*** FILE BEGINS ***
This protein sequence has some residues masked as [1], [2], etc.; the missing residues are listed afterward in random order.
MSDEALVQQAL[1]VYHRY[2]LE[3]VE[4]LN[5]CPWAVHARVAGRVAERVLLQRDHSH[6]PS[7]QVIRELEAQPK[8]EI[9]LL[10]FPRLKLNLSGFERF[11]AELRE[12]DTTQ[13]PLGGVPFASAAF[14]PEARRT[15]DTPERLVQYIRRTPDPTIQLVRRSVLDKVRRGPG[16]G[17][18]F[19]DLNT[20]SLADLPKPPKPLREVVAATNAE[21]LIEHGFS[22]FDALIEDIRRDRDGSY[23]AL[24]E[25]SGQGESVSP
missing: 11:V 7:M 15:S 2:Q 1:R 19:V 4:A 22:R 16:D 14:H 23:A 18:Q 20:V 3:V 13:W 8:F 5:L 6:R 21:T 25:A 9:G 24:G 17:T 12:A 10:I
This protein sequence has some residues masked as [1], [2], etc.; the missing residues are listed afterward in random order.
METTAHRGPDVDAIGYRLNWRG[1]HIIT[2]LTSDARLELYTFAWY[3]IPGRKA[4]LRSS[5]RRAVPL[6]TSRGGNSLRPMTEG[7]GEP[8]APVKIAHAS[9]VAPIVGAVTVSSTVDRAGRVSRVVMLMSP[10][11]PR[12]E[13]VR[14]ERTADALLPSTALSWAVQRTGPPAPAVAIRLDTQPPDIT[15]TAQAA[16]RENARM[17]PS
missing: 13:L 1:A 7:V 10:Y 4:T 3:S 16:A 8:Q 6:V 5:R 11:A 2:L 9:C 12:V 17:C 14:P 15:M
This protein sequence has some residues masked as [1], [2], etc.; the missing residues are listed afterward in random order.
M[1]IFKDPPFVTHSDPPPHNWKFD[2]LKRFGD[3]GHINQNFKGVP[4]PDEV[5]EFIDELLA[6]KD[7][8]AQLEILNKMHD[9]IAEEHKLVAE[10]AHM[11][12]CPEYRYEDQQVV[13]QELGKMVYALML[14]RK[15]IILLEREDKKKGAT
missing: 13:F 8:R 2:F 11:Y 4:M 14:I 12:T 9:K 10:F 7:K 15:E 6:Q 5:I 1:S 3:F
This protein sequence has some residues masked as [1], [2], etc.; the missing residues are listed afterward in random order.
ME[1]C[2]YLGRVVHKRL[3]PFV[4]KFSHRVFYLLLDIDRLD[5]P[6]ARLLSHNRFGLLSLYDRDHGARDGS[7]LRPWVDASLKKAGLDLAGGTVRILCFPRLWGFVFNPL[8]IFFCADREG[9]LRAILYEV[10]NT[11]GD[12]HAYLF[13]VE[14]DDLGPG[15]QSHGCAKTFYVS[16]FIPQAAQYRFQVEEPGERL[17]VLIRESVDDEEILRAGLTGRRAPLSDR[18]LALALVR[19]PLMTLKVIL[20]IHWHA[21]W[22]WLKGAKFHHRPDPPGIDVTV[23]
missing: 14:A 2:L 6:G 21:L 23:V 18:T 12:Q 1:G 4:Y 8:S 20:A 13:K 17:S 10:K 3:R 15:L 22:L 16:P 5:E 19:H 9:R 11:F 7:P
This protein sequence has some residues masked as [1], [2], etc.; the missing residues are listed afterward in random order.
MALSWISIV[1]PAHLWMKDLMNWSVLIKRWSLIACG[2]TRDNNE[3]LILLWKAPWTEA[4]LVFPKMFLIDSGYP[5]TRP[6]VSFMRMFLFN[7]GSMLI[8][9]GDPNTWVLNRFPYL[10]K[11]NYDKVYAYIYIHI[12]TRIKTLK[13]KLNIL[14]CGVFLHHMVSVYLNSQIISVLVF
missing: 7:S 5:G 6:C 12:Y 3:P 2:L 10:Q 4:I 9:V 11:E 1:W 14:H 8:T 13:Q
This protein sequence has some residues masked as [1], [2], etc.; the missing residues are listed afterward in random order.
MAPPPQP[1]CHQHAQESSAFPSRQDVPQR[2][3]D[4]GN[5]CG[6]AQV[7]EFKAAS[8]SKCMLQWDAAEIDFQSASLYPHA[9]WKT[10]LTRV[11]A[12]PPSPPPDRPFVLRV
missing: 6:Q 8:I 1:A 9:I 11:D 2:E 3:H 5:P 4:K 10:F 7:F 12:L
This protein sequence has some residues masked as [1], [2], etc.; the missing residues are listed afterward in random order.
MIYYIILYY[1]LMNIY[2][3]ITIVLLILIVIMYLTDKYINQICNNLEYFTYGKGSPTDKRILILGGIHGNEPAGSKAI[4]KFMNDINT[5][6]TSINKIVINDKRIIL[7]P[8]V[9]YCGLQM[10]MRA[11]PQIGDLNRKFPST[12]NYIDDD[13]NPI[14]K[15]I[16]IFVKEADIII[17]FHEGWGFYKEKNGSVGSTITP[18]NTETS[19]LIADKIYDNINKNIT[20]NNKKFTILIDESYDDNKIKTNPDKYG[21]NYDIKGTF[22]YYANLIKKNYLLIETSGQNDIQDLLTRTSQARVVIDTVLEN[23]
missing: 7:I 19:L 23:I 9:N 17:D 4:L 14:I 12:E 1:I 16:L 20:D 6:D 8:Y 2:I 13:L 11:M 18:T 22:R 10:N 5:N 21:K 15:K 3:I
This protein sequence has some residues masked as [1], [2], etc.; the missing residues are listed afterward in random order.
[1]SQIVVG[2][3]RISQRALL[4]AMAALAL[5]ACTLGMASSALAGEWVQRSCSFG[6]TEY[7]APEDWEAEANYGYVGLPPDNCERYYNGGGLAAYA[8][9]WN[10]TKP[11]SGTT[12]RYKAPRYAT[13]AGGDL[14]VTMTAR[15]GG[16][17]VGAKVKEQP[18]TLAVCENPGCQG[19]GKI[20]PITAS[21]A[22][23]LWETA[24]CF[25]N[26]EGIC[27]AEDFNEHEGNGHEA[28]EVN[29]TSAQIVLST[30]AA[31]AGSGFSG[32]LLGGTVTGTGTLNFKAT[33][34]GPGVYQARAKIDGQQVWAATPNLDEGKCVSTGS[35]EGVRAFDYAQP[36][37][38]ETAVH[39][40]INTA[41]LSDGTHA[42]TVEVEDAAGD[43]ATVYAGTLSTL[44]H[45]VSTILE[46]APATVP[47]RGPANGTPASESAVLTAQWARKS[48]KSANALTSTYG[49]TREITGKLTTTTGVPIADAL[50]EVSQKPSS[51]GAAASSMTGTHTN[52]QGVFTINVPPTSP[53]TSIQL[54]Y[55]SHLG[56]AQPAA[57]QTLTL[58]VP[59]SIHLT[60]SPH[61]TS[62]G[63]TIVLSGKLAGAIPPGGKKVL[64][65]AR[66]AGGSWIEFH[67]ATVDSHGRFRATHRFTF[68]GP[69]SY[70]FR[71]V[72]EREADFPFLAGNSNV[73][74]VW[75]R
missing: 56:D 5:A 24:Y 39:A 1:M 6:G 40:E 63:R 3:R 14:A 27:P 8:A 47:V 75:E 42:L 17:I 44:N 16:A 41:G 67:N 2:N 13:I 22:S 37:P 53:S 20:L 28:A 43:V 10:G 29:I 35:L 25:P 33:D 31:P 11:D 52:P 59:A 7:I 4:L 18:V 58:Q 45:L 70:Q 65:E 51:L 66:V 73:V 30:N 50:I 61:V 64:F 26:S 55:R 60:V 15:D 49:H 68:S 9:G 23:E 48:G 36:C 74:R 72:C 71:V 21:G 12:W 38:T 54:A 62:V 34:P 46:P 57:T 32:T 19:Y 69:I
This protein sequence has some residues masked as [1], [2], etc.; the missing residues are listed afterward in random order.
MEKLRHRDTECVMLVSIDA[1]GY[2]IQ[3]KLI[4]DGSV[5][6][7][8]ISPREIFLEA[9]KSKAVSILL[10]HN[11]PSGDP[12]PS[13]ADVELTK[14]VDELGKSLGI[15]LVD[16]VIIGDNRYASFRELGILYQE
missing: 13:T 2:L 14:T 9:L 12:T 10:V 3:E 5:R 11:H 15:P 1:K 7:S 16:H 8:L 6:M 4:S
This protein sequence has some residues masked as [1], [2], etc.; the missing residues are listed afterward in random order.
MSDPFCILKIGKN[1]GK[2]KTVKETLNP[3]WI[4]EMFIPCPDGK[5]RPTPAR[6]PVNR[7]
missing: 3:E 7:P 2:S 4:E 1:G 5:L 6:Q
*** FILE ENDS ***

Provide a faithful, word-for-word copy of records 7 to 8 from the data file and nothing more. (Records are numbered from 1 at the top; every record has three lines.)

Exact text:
This protein sequence has some residues masked as [1], [2], etc.; the missing residues are listed afterward in random order.
MIYYIILYY[1]LMNIY[2][3]ITIVLLILIVIMYLTDKYINQICNNLEYFTYGKGSPTDKRILILGGIHGNEPAGSKAI[4]KFMNDINT[5][6]TSINKIVINDKRIIL[7]P[8]V[9]YCGLQM[10]MRA[11]PQIGDLNRKFPST[12]NYIDDD[13]NPI[14]K[15]I[16]IFVKEADIII[17]FHEGWGFYKEKNGSVGSTITP[18]NTETS[19]LIADKIYDNINKNIT[20]NNKKFTILIDESYDDNKIKTNPDKYG[21]NYDIKGTF[22]YYANLIKKNYLLIETSGQNDIQDLLTRTSQARVVIDTVLEN[23]
missing: 7:I 19:L 23:I 9:N 17:D 4:L 14:I 12:E 1:I 16:L 20:D 6:D 8:Y 2:I 13:L 11:M 18:T 22:R 10:N 5:N 21:K 15:K 3:I
This protein sequence has some residues masked as [1], [2], etc.; the missing residues are listed afterward in random order.
[1]SQIVVG[2][3]RISQRALL[4]AMAALAL[5]ACTLGMASSALAGEWVQRSCSFG[6]TEY[7]APEDWEAEANYGYVGLPPDNCERYYNGGGLAAYA[8][9]WN[10]TKP[11]SGTT[12]RYKAPRYAT[13]AGGDL[14]VTMTAR[15]GG[16][17]VGAKVKEQP[18]TLAVCENPGCQG[19]GKI[20]PITAS[21]A[22][23]LWETA[24]CF[25]N[26]EGIC[27]AEDFNEHEGNGHEA[28]EVN[29]TSAQIVLST[30]AA[31]AGSGFSG[32]LLGGTVTGTGTLNFKAT[33][34]GPGVYQARAKIDGQQVWAATPNLDEGKCVSTGS[35]EGVRAFDYAQP[36][37][38]ETAVH[39][40]INTA[41]LSDGTHA[42]TVEVEDAAGD[43]ATVYAGTLSTL[44]H[45]VSTILE[46]APATVP[47]RGPANGTPASESAVLTAQWARKS[48]KSANALTSTYG[49]TREITGKLTTTTGVPIADAL[50]EVSQKPSS[51]GAAASSMTGTHTN[52]QGVFTINVPPTSP[53]TSIQL[54]Y[55]SHLG[56]AQPAA[57]QTLTL[58]VP[59]SIHLT[60]SPH[61]TS[62]G[63]TIVLSGKLAGAIPPGGKKVL[64][65]AR[66]AGGSWIEFH[67]ATVDSHGRFRATHRFTF[68]GP[69]SY[70]FR[71]V[72]EREADFPFLAGNSNV[73][74]VW[75]R
missing: 56:D 5:A 24:Y 39:A 1:M 6:G 40:E 63:R 3:R 14:A 27:P 8:A 47:V 75:E 42:L 17:I 44:N 16:A 41:G 67:N 2:N 13:I 22:S 37:P 53:S 20:L 28:A 43:V 10:G 29:I 35:L 25:P 33:D 31:P 11:D 52:P 59:A 7:I 4:L 18:V 58:Q 45:L 70:Q 65:E 51:L 66:V 73:V 30:N 50:I 61:V 64:F 26:S 55:R 60:V 15:D 49:H 68:S 9:G 23:E 48:G 36:C 74:R 72:C 71:V 21:G 12:W 38:T 54:A 62:V 34:P 46:P 57:T 32:T 19:Y 69:I